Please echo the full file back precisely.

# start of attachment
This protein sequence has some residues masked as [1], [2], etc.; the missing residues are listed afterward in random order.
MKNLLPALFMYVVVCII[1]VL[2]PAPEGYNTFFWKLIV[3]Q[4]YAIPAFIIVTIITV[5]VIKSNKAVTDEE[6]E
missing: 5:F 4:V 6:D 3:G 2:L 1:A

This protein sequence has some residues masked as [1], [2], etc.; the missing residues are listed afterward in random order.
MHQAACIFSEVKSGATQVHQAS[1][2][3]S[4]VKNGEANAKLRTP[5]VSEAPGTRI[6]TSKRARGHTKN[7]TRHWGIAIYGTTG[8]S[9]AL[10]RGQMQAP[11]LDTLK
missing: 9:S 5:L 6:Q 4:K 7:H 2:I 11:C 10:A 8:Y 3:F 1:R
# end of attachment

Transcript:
This protein sequence has some residues masked as [1], [2], etc.; the missing residues are listed afterward in random order.
MKNLLPALFMYVVVCII[1]VL[2]PAPEGYNTFFWKLIV[3]Q[4]YAIPAFIIVTIITV[5]VIKSNKAVTDEE[6]E
missing: 5:F 4:V 6:D 3:G 2:L 1:A

This protein sequence has some residues masked as [1], [2], etc.; the missing residues are listed afterward in random order.
MHQAACIFSEVKSGATQVHQAS[1][2][3]S[4]VKNGEANAKLRTP[5]VSEAPGTRI[6]TSKRARGHTKN[7]TRHWGIAIYGTTG[8]S[9]AL[10]RGQMQAP[11]LDTLK
missing: 9:S 5:L 6:Q 4:K 7:H 2:I 11:C 10:A 8:Y 3:F 1:R